Ezekiel 20:29 MEANING

Ezekiel 20:29
(29) Is called Bamah.--Bamah itself means high place. Some have fancied that the word is derived from the two words "go" and "where," and therefore that it contains a play upon the question in the first part of the verse; but this etymology must be considered fanciful.

Verse 29. - What is the high place, etc.? Bamah, in the plural Bamoth, was the Hebrew for "high place." At first it was applied to the hill on which some local sanctuary stood (1 Samuel 9:12; 1 Kings 3:4), but was gradually extended, after the building of the temple as the one appointed sanctuary, to other places which were looked upon as sacred, and which became the scenes of an idolatrous and forbidden worship. Ezekiel emphasizes his scorn by a conjectural derivation of the word, as if derived from the two words ba ("go") and mah ("whither"); or, perhaps, What comes? (comp. Exodus 16:15 for a parallel derivation of the word marones). Taking the words in their ordinary sense, they seem to express only a slight degree of contempt. "What, then, is the place to which you go?" - what is the "whither" to which it leads? But I incline (with Ewald and Smend) to see in the word "go into" the meaning which it has in Genesis 16:2 and Genesis 19:31, and elsewhere, as a euphemism for sexual union. So later the word "Bamah" becomes a witness that those who worship in the high place go there (as in ver. 30) to commit whoredom literally and spiritually. Its name showed that it was what I have called "a chapel of prostitution" (ch. 16:24, 25).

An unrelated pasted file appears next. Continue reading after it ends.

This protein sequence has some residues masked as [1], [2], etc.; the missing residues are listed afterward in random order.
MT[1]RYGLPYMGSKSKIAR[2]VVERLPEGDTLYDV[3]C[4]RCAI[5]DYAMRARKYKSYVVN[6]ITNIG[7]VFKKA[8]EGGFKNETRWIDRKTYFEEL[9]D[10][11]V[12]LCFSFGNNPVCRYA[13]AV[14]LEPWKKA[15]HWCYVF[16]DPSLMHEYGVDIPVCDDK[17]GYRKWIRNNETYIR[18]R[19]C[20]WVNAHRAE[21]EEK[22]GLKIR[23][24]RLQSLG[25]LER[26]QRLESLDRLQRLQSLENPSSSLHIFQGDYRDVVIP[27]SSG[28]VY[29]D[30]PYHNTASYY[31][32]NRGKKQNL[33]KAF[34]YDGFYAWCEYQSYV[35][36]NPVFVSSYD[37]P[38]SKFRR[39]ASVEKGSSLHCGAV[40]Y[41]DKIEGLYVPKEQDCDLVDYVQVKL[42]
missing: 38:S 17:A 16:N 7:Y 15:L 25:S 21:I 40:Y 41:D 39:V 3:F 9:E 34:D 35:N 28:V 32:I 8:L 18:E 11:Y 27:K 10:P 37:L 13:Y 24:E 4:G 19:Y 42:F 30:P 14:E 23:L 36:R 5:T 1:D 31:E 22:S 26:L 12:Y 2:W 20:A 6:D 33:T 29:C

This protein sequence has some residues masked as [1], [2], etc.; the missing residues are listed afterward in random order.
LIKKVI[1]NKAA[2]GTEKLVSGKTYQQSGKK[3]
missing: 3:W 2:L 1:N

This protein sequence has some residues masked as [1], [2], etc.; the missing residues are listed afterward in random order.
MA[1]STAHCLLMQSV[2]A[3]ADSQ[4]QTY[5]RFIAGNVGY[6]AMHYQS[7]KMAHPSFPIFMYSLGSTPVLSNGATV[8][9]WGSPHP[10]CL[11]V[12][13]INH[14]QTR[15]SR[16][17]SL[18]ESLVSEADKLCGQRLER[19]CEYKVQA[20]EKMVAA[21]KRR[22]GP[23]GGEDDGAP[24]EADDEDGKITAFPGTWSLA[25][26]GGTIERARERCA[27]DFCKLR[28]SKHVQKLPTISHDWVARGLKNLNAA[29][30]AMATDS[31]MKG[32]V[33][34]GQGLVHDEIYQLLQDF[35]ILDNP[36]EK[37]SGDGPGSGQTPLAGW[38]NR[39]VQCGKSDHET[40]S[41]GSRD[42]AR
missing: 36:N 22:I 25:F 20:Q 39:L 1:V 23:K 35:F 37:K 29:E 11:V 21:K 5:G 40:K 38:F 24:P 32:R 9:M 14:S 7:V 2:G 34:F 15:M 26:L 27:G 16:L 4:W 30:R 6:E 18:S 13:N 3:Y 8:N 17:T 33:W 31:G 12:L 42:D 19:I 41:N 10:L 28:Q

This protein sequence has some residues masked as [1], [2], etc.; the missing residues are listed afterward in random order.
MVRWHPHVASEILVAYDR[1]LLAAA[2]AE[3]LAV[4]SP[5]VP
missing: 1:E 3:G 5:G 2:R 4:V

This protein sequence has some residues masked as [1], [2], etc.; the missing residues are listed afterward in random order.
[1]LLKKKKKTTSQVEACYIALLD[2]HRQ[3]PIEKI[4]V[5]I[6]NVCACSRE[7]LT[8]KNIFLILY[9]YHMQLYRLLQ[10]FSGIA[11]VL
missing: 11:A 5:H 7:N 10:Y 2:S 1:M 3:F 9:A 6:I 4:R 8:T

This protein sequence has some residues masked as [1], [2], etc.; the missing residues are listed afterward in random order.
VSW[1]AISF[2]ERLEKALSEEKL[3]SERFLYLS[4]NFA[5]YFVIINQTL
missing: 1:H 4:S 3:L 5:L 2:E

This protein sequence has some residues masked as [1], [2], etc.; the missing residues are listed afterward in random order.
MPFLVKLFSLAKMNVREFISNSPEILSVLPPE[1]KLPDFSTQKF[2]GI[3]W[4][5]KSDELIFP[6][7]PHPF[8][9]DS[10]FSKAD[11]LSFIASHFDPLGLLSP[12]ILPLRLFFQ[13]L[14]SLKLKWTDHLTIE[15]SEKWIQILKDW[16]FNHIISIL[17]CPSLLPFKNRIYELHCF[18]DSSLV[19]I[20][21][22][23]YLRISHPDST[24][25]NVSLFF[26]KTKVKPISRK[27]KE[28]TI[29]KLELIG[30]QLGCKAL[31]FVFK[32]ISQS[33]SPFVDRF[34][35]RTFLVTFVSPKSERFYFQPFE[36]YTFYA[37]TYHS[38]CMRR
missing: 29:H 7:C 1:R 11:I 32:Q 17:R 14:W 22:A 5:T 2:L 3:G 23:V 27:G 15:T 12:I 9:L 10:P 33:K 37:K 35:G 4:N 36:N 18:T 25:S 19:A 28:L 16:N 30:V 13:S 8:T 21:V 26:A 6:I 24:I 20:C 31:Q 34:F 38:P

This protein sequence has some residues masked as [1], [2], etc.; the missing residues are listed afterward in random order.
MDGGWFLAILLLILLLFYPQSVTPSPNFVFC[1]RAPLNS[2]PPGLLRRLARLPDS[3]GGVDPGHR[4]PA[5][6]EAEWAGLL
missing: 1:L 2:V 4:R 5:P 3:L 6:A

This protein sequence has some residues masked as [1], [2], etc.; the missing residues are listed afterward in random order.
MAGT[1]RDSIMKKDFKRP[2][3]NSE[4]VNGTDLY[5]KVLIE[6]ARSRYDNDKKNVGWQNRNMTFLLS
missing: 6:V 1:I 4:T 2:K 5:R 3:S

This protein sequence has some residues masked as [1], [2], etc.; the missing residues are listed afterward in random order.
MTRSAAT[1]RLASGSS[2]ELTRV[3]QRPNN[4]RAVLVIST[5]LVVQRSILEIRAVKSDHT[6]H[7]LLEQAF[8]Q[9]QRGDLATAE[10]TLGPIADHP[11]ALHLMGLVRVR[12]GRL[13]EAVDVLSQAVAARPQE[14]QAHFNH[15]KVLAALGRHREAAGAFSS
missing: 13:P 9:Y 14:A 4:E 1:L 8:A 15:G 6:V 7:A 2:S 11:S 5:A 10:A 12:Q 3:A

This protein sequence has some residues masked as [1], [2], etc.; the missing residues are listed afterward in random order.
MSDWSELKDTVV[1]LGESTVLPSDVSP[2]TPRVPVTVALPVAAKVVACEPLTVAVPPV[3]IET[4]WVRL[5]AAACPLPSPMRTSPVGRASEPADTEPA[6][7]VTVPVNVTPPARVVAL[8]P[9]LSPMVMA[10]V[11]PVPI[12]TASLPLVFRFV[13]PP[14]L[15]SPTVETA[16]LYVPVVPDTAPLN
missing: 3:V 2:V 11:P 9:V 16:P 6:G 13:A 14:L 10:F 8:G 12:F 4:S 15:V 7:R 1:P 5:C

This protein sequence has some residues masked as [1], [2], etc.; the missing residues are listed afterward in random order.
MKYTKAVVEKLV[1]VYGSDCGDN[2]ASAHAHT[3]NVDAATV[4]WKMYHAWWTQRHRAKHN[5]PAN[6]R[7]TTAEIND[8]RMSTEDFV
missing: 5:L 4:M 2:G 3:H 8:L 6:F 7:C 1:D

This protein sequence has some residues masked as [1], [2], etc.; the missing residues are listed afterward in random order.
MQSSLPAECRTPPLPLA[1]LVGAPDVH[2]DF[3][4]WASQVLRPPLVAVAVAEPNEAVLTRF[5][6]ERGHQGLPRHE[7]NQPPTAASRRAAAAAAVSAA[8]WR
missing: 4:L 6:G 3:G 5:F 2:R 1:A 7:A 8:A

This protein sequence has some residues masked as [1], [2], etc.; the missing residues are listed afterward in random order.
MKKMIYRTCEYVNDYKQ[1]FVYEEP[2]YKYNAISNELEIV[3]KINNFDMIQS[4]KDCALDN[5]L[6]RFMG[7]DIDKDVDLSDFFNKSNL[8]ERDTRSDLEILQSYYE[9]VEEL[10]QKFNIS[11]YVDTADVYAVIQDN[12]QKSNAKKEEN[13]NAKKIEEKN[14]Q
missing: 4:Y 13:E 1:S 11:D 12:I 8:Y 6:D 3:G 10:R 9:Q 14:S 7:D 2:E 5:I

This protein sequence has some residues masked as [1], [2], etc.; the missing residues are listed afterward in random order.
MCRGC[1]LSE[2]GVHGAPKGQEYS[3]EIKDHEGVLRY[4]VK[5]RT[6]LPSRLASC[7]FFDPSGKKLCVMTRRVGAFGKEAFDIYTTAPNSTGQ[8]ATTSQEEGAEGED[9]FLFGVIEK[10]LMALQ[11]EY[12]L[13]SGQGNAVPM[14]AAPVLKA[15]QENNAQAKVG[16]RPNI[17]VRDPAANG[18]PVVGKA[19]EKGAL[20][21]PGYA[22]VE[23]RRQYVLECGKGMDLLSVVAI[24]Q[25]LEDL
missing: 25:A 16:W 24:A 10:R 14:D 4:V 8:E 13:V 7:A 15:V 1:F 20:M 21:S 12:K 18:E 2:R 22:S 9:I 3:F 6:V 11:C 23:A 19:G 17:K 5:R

20:27-32 The Jews persisted in rebellion after they settled in the land of Canaan. And these elders seem to have thought of uniting with the heathen. We make nothing by our profession if it be but a profession. There is nothing got by sinful compliances; and the carnal projects of hypocrites will stand them in no stead.Then I said unto them,.... By his prophets that he sent unto them:

what is the high place where, unto you go? what is the name of it? what is the use of it? to what end do you go there? is there not an altar built by my order and command to sacrifice upon is this high place better than that? does it answer a better end and purpose?

and the name thereof is called Bamah unto this day; or a high place. The Septuagint also leaves the word untranslated, and calls it Abama; and the Arabic version Abbana; so they called their altars after the Gentiles, by whom they are called nor were they ashamed of it, but persisted in so calling them, from the first use of them to the present time. These are often called, Bamah and Bamot in the books of Kings. Jarchi says it is a term of reproach, as if it was said, Bamah----in what is it to be accounted of?

Courtesy of Open Bible